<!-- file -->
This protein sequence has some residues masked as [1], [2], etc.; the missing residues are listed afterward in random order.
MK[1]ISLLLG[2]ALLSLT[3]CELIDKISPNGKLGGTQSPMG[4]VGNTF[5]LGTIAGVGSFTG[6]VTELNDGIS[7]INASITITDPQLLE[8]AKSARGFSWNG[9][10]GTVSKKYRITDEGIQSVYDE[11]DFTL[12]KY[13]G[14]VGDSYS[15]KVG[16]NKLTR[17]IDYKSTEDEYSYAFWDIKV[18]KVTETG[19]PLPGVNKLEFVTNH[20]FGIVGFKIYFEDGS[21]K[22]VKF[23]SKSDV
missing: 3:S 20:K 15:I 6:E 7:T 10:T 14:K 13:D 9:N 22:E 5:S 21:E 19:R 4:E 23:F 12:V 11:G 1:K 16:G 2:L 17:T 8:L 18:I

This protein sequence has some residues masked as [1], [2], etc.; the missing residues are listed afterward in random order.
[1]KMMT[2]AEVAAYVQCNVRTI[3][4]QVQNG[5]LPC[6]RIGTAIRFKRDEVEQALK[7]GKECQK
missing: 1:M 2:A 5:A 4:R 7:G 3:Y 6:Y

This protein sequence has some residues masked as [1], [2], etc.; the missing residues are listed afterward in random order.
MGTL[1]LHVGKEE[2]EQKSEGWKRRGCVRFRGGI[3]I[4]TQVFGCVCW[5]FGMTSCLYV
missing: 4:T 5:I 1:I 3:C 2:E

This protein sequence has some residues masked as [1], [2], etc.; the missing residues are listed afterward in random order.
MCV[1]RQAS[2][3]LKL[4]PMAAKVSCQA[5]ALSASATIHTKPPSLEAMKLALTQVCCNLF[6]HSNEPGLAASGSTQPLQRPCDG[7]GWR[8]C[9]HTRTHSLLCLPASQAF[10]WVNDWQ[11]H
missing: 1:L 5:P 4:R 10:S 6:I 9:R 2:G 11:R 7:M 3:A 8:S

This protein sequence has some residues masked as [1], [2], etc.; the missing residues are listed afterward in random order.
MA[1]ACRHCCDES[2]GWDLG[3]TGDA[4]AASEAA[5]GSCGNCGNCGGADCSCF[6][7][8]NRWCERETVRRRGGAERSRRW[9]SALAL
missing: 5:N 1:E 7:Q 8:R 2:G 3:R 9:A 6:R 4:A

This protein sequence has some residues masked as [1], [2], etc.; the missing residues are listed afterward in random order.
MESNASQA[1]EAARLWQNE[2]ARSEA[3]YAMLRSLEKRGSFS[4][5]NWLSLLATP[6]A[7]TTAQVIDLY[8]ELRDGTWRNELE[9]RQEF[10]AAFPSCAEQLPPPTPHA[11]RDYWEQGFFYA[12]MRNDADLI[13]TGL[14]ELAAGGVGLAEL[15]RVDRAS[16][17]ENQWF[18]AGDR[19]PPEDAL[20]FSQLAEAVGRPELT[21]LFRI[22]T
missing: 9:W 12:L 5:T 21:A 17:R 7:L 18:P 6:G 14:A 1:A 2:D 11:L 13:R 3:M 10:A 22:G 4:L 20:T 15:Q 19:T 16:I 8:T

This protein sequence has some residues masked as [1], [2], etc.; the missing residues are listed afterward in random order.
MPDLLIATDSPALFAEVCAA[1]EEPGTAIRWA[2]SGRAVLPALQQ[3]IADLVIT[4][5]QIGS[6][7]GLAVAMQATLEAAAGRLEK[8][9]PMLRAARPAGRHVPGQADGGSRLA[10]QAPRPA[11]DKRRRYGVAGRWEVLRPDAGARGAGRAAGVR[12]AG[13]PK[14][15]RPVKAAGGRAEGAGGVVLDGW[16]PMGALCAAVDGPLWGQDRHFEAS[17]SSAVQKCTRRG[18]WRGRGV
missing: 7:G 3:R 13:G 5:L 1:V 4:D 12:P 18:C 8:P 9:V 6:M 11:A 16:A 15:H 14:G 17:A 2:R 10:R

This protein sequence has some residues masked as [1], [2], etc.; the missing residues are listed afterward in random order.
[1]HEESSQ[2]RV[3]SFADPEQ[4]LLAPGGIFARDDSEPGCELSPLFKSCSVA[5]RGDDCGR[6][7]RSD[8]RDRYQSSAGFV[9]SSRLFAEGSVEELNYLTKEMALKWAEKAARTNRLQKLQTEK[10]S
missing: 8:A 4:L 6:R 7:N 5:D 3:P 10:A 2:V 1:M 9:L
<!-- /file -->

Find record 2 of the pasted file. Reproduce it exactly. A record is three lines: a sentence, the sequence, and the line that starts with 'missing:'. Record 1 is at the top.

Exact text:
This protein sequence has some residues masked as [1], [2], etc.; the missing residues are listed afterward in random order.
[1]KMMT[2]AEVAAYVQCNVRTI[3][4]QVQNG[5]LPC[6]RIGTAIRFKRDEVEQALK[7]GKECQK
missing: 1:M 2:A 5:A 4:R 7:G 3:Y 6:Y